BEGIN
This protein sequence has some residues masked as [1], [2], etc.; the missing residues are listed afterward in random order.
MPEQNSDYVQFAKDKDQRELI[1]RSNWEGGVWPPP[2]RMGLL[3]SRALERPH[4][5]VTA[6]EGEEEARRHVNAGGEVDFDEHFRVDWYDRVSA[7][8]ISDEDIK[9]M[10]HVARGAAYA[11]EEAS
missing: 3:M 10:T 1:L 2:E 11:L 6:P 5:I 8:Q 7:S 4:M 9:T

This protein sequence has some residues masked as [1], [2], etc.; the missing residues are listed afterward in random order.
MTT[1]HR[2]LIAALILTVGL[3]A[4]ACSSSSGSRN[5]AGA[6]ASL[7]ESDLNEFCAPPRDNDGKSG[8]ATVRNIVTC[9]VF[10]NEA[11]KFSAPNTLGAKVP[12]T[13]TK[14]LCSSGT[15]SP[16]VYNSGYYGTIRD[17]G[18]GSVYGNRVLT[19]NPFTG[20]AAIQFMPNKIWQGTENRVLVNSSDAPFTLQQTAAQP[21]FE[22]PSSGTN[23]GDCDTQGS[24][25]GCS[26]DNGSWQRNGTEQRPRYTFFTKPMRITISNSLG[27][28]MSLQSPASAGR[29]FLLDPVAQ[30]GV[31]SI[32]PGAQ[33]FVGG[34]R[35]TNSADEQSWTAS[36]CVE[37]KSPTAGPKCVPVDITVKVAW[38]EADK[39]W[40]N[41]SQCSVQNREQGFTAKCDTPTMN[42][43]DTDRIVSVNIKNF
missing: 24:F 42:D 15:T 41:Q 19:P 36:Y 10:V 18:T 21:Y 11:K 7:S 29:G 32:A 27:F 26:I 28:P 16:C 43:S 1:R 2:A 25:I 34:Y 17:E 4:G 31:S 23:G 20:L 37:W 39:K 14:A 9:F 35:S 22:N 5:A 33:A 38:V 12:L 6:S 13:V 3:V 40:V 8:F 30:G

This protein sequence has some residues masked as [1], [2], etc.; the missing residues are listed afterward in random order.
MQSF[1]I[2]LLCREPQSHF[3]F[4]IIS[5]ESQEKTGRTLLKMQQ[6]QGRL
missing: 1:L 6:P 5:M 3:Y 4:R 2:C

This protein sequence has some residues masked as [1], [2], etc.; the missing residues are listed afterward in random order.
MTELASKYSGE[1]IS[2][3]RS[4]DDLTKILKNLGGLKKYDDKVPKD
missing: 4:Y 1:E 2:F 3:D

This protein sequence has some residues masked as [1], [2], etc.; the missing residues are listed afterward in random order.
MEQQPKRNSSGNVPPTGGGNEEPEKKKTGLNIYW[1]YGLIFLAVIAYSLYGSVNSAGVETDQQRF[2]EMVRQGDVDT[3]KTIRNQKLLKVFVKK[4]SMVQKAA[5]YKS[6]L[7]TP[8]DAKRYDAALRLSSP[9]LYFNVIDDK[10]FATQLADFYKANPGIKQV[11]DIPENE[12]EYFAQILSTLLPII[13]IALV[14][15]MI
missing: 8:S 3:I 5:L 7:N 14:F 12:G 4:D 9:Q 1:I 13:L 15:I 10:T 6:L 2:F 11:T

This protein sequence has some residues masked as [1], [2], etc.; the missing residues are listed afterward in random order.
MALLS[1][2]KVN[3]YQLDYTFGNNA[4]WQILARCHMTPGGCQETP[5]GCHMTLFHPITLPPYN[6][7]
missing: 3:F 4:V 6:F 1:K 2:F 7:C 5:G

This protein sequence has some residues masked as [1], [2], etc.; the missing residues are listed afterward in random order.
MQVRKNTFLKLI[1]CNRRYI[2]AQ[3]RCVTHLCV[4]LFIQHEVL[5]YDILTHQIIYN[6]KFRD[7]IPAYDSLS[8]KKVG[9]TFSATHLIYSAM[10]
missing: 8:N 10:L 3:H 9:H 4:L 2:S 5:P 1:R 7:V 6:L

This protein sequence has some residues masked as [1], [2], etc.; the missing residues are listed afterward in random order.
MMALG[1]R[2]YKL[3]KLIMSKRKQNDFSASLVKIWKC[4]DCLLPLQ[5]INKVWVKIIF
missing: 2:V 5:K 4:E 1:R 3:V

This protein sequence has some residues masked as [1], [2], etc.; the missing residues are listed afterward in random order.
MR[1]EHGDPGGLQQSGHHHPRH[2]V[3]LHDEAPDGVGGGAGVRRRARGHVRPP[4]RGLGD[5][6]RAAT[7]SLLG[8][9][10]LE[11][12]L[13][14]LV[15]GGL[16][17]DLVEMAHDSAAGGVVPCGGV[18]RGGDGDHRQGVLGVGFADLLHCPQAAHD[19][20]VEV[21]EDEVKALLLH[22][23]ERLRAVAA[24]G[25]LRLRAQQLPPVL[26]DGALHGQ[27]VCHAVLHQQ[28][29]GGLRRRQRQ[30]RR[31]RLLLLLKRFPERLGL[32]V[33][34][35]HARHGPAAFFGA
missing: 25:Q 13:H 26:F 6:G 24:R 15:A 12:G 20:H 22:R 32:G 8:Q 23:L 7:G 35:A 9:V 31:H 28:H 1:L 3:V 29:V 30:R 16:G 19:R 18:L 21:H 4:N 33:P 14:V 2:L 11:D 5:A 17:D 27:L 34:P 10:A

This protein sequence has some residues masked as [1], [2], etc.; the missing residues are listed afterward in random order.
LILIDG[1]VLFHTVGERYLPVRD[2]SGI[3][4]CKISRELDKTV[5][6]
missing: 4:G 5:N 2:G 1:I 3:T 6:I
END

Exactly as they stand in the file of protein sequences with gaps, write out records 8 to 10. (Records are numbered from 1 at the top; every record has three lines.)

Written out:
This protein sequence has some residues masked as [1], [2], etc.; the missing residues are listed afterward in random order.
MMALG[1]R[2]YKL[3]KLIMSKRKQNDFSASLVKIWKC[4]DCLLPLQ[5]INKVWVKIIF
missing: 2:V 5:K 4:E 1:R 3:V

This protein sequence has some residues masked as [1], [2], etc.; the missing residues are listed afterward in random order.
MR[1]EHGDPGGLQQSGHHHPRH[2]V[3]LHDEAPDGVGGGAGVRRRARGHVRPP[4]RGLGD[5][6]RAAT[7]SLLG[8][9][10]LE[11][12]L[13][14]LV[15]GGL[16][17]DLVEMAHDSAAGGVVPCGGV[18]RGGDGDHRQGVLGVGFADLLHCPQAAHD[19][20]VEV[21]EDEVKALLLH[22][23]ERLRAVAA[24]G[25]LRLRAQQLPPVL[26]DGALHGQ[27]VCHAVLHQQ[28][29]GGLRRRQRQ[30]RR[31]RLLLLLKRFPERLGL[32]V[33][34][35]HARHGPAAFFGA
missing: 25:Q 13:H 26:F 6:G 24:R 15:A 12:G 20:H 22:R 32:G 8:Q 23:L 7:G 35:A 9:V 31:H 28:H 1:L 3:V 29:V 30:R 16:G 19:R 18:L 21:H 4:N 33:P 14:V 2:L 11:D 5:A 17:D 27:L 34:P 10:A

This protein sequence has some residues masked as [1], [2], etc.; the missing residues are listed afterward in random order.
LILIDG[1]VLFHTVGERYLPVRD[2]SGI[3][4]CKISRELDKTV[5][6]
missing: 4:G 5:N 2:G 1:I 3:T 6:I